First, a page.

Craig asserts that the revised proposal made by some openness theologians, that God uses his knowledge of what creatures might do in particular circumstances, fails if openness theology is correct about the unknowability of counterfactuals of creaturely freedom (i.e., the grounding objection) (89). Furthermore, “knowledge of mere ‘might’ counterfactuals is insufficient to give God the sort of providential control described in the Bible” (90-91).

Craig charges the Augustinian-Calvinist account of providence with making God the author of sin, because his foreknowledge is based on foreordination: “God knows what will happen because he makes it happen” (91). It turns “God into the devil” because God moves people to commit moral evil but then holds them “morally responsible for acts over which they had no control” (91).

Finally, in regard to theological alternatives, Craig assesses the “simple foreknowledge account,” and finds it very weak because, “without middle knowledge, God cannot know prior to the creative decree what the world would be like.” But, Craig charges: “Surely there is more substance to the biblical doctrine of foreordination than the triviality that God decrees that what will happen will happen!” (94).

Philosophically, Craig argues that, “since there are counterfactual truths, God must know these.” God cannot know them posterior to his creative decree, because then “it is God who decrees what choices agents shall make in whatever circumstances they find themselves, and human freedom is annihilated.” Consequently, God must know counterfactuals of creaturely freedom logically prior to his creative decree, which is to say that God has middle knowledge” (95).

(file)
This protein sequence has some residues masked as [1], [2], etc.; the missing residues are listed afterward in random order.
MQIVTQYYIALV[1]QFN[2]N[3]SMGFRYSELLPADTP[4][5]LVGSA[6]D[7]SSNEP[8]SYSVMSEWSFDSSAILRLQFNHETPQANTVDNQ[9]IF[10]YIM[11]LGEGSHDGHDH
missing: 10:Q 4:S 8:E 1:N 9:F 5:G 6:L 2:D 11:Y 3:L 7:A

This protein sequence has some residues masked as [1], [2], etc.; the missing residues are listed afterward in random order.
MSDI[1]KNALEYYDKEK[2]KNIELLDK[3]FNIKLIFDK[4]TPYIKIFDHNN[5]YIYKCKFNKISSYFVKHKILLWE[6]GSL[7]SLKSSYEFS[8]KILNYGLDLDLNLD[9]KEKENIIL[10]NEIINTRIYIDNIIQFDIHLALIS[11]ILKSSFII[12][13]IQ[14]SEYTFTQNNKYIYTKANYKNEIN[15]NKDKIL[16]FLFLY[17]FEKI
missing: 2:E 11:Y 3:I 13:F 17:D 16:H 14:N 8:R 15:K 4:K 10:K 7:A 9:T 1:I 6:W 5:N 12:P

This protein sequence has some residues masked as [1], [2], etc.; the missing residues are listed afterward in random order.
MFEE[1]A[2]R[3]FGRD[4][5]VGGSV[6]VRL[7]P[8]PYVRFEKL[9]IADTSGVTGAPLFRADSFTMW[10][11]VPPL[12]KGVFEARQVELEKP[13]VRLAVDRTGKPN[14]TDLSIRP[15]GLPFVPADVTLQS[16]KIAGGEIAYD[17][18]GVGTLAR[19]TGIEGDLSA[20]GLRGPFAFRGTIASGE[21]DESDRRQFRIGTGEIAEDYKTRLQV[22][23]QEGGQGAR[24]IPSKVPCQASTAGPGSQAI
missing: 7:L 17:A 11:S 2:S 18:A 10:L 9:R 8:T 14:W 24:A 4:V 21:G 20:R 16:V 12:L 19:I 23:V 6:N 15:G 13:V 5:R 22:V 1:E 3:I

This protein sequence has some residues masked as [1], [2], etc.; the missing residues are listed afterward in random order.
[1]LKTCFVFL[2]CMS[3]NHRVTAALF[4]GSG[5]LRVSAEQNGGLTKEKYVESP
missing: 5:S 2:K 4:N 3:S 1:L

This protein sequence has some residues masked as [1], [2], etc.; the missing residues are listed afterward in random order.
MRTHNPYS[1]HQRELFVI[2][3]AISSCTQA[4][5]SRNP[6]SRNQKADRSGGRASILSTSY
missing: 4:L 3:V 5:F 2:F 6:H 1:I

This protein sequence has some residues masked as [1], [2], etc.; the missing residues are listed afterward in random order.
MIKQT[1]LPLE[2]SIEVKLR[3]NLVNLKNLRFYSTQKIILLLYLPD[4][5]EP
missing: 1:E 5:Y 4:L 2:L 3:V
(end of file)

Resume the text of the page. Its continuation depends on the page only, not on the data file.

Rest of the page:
In conclusion, Craig commends a Molinist account of divine providence “for serious consideration,” because it gives God “sweeping sovereignty over the affairs of men.” Yet it does so in a manner compatible with human freedom because “the circumstances envisioned in counterfactuals of creaturely freedom are nondetermining” (100).

Items not clear to me in Craig’s presentation

In a later post, I will deal with responses to Craig’s proposal and interact with it myself at that point. Here, however, I want to mention a couple of places at which I can not make sense of Craig’s presentation. These may be his problem, or they may be mine, but either way they render response a bit more difficult.